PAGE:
Celebrating the town’s roots
Oct 18, 2012 | 2457 views | 0 0 comments | 7 7 recommendations | email to a friend | print
Festival-goers enjoy the selection of turnips.
Festival-goers enjoy the selection of turnips.
WARDSBORO- The 10th annual Gilfeather Turnip Festival is scheduled for Saturday, October 27, from 10 am to 3 pm, in the Wardsboro Town Hall and under a big tent on Main Street. The free event takes place rain or shine, and is the largest community fundraising event supporting the town’s public library.

The unique festival celebrates the Gilfeather turnip, first propagated in Wardsboro in the early 1900s by farmer John Gilfeather. Gilfeather Farm still exists, right in the heart of Wardsboro, and the current owners carry on the tradition of farmer Gilfeather by planting a large crop of the heirloom turnip that originated on their farm at the turn of the century. The festival has grown in popularity through the years as more people discover the culinary possibilities of the now-famous sweet tuber. It’s exciting that a humble root vegetable, which some say is actually more of a rutabaga, has attracted much attention to the small town even after leaf season has peaked, and all for a good cause as well.

More than 100 pounds of Gilfeathers will be cooked for the event’s signature Gilfeather turnip soup. Over 200 pounds will be given out to various Wardsboro chefs to prepare different recipes that will be featured as “turnip tastings” at the Turnip Café. All tasting recipes are found in the second edition of the “Gilfeather Turnip Cookbook” on sale in the Turnip Shoppe.

The turnip cart outside town hall will be loaded with hundreds of pounds of Gilfeathers, many grown on neighboring farms such as Dutton’s in Newfane or in local gardens. Turnips are sold by the pound and “they go fast” according to the Friends’ top turnip sales person, Cris Tarnay. Packets of Gilfeather seeds will also be available for sale at the turnip cart. Growers agree they are hardy and easy to cultivate from seed, but shouldn’t be harvested before a bite of hard frost. They acquire a notable sweetness after a frost and that sweetness is what makes the Gilfeather so special.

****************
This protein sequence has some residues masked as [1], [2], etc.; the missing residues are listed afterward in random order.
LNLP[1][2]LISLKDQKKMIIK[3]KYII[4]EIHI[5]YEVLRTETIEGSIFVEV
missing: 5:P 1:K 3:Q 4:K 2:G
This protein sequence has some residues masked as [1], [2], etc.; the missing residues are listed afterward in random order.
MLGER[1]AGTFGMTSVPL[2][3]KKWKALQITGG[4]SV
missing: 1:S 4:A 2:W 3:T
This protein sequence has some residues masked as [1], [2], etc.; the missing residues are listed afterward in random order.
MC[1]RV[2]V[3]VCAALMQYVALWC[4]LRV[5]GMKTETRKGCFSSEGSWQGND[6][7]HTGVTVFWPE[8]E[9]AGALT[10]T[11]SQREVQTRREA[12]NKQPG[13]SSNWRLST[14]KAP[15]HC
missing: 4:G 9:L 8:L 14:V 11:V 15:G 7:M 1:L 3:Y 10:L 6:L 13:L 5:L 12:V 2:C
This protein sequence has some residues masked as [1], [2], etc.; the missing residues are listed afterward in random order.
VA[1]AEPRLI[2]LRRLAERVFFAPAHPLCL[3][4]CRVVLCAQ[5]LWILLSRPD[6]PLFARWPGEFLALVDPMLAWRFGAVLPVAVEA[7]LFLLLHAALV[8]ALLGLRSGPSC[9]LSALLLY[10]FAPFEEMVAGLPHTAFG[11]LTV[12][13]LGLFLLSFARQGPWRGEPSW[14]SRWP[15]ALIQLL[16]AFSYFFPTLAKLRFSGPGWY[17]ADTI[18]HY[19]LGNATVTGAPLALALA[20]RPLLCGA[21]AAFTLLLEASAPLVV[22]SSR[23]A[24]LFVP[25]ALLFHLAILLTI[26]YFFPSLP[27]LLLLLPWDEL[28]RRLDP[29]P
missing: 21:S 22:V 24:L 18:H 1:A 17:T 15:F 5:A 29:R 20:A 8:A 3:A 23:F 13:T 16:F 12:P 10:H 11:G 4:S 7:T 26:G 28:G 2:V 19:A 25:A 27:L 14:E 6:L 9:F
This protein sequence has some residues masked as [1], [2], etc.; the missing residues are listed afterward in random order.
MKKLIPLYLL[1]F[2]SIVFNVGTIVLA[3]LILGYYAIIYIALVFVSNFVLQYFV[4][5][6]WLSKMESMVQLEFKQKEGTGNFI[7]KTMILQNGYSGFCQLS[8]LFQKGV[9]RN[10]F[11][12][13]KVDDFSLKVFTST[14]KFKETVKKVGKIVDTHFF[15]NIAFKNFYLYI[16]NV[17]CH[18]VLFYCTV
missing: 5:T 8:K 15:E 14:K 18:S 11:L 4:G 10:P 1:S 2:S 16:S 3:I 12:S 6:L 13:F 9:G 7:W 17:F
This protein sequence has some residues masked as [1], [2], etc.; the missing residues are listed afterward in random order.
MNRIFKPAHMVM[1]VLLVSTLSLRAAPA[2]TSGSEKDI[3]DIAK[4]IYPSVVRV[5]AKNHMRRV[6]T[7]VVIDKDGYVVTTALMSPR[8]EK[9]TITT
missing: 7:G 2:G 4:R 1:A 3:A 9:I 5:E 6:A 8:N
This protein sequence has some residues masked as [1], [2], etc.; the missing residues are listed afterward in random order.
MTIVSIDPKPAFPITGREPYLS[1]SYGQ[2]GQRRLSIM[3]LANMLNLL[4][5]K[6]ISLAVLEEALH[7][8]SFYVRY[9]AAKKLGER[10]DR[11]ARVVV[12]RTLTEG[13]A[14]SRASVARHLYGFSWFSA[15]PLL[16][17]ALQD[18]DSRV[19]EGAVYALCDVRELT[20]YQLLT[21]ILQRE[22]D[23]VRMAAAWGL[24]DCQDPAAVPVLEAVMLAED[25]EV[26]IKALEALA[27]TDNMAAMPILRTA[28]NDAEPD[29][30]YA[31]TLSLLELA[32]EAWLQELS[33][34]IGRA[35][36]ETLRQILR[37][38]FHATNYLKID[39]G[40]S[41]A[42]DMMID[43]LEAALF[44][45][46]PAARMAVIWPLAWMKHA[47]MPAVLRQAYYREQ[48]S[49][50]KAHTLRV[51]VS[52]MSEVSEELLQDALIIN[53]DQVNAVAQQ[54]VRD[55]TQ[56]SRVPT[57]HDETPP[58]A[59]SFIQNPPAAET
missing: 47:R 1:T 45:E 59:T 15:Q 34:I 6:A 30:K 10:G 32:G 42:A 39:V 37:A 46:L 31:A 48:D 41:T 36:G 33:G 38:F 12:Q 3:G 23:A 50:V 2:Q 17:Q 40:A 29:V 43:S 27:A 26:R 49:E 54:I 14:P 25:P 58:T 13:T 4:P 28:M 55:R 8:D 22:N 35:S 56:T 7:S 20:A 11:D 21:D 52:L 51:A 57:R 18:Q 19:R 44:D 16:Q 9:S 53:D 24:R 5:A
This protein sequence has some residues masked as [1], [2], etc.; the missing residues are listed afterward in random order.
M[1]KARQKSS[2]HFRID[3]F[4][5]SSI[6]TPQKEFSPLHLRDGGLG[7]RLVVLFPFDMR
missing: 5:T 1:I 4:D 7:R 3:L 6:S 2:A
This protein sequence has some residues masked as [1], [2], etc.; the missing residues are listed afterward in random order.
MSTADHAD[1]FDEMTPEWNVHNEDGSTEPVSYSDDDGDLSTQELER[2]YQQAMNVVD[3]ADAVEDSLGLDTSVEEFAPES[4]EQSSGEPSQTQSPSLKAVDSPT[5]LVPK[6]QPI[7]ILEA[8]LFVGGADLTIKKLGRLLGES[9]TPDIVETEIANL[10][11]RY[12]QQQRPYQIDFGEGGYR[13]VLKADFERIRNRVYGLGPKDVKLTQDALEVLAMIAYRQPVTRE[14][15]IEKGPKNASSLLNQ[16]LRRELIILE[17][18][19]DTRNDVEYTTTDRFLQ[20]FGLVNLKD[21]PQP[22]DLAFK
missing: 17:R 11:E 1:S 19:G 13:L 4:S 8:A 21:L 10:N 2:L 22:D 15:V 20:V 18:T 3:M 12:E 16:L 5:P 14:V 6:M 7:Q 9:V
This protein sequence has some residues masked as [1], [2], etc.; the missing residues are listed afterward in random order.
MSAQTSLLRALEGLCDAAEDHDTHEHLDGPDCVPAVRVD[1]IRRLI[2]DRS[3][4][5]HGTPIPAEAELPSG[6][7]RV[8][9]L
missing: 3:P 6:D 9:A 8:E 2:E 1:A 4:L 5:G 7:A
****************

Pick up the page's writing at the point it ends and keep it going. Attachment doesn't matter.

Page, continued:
The Turnip Café is located in the Wardsboro Town Hall and serves homemade cider doughnuts and coffee beginning at 10 am, followed by lunch and a la carte servings of turnip tastings plus the delicious, creamy Gilfeather turnip soup from 11 am until the food runs out. Soup and tastings are available for takeout or to enjoy at a sit-down lunch. An outdoor “soup station” is for event-goers who want to buy soup only.

The most exciting part of the Turnip Festival is the annual Turnip Contest. Contestants may register Gilfeathers (big, ugly, or both) from 10 to 11 am, upstairs in town hall. Willem Lange, Vermont’s storyteller, author, adventurer, NPR and PBS – TV commentator and host, will judge this year’s contest. The winners will be announced and ribbon awards presented immediately after the judging.

More than 30 craft and farmers’ market vendors are set up inside town hall as well as outdoors under the big tent. The most popular booth is the Turnip Shoppe featuring shirts, hats, aprons, market bags, cookbooks, DVDs, children’s books, china Christmas ornaments- all about the Gilfeather turnip, as well as many other gift items of local interest. The turnip gifts on sale in the Turnip Shoppe will fill one entire room in town hall.

Live music is always a big draw at the Turnip Fest. Visitors will be treated to the guitar and vocals of Jimmy Knapp, Wardsboro’s strolling musician, who annually serenades visitors with his original Gilfeather turnip ballad. Knapp will debut a second, original Gilfeather turnip ballad at the 2102 festival. Other local musicians will perform in the town hall and the tent throughout the event.

The festival is a fundraiser for the Friends of the Wardsboro Library for the support of the Gloria Danforth Memorial Building, the home of the Wardsboro Public Library. For more information call (802) 896-3416 or visit www.friendsofwardsborolibrary.org.
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